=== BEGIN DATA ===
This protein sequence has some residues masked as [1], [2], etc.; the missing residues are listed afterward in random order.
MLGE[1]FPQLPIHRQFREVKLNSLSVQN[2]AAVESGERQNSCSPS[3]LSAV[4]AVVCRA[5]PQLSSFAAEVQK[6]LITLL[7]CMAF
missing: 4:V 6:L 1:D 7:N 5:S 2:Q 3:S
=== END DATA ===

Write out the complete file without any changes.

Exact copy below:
This protein sequence has some residues masked as [1], [2], etc.; the missing residues are listed afterward in random order.
MLGE[1]FPQLPIHRQFREVKLNSLSVQN[2]AAVESGERQNSCSPS[3]LSAV[4]AVVCRA[5]PQLSSFAAEVQK[6]LITLL[7]CMAF
missing: 4:V 6:L 1:D 7:N 5:S 2:Q 3:S